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Self-reported eating rate and metabolic syndrome in Japanese people: cross-sectional study
  1. Satsue Nagahama1,2,3,
  2. Kayo Kurotani1,
  3. Ngoc Minh Pham4,
  4. Akiko Nanri1,
  5. Keisuke Kuwahara1,
  6. Masashi Dan2,
  7. Yuji Nishiwaki3,
  8. Tetsuya Mizoue1
  1. 1Department of Epidemiology and Prevention, Center for Clinical Sciences, National Center for Global Health and Medicine, Shinjuku-ku, Tokyo, Japan
  2. 2All Japan Labor Welfare Foundation, Tokyo, Japan
  3. 3Department of Environmental and Occupational Health, School of Medicine, Toho University, Tokyo, Japan
  4. 4Department of Epidemiology, Faculty of Public Health, Thai Nguyen University of Medicine and Pharmacy, Thai Nguyen Province, Vietnam
  1. Correspondence to Dr Satsue Nagahama; satsue_0323{at}


Objectives To examine the association between self-reported eating rate and metabolic syndrome.

Design Cross-sectional study.

Setting Annual health checkup at a health check service centre in Japan.

Participants A total of 56 865 participants (41 820 male and 15 045 female) who attended a health checkup in 2011 and reported no history of coronary heart disease or stroke.

Main outcome measure Metabolic syndrome was defined by the joint of interim statement of the International Diabetes Federation and the American Heart Association/National Heart, Lung, and Blood Institute.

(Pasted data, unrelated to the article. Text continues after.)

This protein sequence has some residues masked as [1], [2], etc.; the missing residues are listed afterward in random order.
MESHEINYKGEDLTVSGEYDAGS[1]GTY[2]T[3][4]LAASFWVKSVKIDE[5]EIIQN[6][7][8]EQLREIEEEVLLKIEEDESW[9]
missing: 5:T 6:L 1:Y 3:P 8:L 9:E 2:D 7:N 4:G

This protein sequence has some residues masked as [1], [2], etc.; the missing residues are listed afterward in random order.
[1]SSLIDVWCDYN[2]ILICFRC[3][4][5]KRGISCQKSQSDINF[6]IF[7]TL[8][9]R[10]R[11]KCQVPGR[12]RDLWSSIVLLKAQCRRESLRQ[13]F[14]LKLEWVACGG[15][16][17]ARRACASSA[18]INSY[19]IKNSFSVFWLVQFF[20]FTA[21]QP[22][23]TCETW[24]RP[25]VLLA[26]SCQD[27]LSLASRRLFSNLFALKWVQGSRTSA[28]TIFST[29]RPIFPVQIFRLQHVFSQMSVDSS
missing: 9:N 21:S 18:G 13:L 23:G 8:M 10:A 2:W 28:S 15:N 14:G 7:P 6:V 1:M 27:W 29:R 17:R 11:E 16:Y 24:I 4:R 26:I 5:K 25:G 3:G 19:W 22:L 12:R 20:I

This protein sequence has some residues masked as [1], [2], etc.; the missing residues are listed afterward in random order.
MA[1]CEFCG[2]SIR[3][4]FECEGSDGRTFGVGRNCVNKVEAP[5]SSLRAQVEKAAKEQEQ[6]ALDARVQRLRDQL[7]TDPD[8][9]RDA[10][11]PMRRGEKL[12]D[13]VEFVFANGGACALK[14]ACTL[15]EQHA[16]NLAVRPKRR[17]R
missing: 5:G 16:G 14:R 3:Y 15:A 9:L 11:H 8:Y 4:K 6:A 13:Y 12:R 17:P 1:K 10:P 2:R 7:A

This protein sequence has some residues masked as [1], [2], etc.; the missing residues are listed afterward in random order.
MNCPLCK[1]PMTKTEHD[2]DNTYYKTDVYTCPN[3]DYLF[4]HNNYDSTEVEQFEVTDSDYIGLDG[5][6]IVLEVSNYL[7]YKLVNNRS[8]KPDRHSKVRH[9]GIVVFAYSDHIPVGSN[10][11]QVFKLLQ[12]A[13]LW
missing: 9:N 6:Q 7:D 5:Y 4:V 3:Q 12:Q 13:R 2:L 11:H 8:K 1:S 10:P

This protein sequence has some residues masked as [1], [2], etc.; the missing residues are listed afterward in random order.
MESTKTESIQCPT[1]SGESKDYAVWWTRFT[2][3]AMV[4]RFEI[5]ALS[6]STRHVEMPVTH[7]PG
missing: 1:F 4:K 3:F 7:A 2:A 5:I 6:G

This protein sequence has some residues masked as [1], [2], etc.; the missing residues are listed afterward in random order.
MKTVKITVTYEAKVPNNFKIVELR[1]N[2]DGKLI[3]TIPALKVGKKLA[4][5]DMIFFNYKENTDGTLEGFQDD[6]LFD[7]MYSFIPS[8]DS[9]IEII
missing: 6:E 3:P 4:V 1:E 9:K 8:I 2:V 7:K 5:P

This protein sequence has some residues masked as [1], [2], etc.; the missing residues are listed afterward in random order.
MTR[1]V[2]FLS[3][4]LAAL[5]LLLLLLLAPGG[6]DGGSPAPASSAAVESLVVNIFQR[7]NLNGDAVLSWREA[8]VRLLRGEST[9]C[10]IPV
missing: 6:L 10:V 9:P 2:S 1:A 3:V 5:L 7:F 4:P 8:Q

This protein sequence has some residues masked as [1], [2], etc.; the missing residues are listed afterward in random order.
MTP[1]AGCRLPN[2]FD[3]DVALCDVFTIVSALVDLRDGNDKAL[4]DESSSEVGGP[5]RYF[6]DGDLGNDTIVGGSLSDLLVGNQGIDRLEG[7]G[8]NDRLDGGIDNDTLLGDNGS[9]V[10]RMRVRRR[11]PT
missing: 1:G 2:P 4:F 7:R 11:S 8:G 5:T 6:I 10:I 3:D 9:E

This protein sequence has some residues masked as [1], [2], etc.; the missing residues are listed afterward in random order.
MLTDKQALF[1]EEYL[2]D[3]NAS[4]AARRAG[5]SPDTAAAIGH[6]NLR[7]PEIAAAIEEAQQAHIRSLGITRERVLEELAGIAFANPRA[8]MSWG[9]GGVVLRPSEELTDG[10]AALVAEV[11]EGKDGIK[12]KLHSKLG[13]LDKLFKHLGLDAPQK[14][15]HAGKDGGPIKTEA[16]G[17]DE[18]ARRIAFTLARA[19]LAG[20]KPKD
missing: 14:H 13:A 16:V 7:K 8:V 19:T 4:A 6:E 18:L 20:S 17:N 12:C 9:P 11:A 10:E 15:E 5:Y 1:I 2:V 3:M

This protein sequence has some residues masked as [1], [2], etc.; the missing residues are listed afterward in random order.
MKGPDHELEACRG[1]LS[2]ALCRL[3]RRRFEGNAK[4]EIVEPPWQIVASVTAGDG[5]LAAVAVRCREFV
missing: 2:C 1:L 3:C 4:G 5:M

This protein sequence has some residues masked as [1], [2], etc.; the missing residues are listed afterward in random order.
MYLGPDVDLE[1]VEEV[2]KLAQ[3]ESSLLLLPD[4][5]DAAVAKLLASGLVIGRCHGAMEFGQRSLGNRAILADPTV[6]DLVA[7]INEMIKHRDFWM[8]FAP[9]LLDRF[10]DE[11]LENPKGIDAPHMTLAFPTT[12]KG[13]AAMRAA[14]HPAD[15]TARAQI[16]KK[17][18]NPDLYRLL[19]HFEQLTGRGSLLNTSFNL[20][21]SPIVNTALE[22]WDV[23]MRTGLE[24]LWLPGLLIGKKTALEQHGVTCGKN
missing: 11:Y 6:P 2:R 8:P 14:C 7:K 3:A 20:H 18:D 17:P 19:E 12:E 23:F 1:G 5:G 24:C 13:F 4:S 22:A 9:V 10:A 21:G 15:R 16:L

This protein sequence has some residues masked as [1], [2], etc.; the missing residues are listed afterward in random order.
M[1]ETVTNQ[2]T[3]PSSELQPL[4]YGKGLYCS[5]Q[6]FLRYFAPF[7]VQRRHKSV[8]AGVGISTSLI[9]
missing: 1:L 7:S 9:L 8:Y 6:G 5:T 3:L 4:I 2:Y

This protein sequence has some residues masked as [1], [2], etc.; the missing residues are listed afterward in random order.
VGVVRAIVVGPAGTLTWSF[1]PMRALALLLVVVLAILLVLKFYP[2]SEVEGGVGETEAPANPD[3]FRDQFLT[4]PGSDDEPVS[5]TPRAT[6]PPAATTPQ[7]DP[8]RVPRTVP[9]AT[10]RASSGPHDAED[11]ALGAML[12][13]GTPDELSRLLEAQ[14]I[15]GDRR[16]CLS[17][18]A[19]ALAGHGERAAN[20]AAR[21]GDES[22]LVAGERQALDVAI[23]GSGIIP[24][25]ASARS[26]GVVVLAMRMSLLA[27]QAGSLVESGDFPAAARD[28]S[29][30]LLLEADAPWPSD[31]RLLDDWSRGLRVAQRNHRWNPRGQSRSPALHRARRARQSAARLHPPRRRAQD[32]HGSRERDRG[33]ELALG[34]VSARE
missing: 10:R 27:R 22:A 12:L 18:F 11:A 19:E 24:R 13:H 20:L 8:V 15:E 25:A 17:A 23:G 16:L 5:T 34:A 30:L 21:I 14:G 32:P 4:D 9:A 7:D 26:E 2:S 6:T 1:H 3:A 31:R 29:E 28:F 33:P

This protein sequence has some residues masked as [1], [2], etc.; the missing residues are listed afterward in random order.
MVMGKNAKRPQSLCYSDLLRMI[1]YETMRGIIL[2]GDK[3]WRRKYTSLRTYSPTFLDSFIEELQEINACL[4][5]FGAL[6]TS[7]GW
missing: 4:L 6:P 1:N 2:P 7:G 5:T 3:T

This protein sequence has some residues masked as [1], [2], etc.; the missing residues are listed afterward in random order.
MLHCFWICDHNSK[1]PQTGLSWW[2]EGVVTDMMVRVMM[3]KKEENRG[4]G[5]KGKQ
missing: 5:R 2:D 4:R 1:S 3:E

Results In multiple logistic regression models, eating rate was significantly and positively associated with metabolic syndrome. The multivariable-adjusted ORs (95% CI) for slow, normal and fast were 0.70 (0.62 to 0.79), 1.00 (reference) and 1.61 (1.53 to 1.70), respectively, in men (p for trend <0.001), and 0.74 (0.60 to 0.91), 1.00 (reference) and 1.27 (1.13 to 1.43), respectively, in women (p for trend <0.001). Of metabolic syndrome components, abdominal obesity showed the strongest association with eating rate. The associations of eating rate and metabolic syndrome and its components were largely attenuated after further adjustment for body mass index; however, the association of slow eating with lower odds of high blood pressure (men and women) and hyperglycaemia (men) and that of fast eating with higher odds of lipid abnormality (men) remained statistically significant.

Conclusions Results suggest that eating rate is associated with the presence of metabolic syndrome and that this association is largely accounted for by the difference in body mass according to eating rate.


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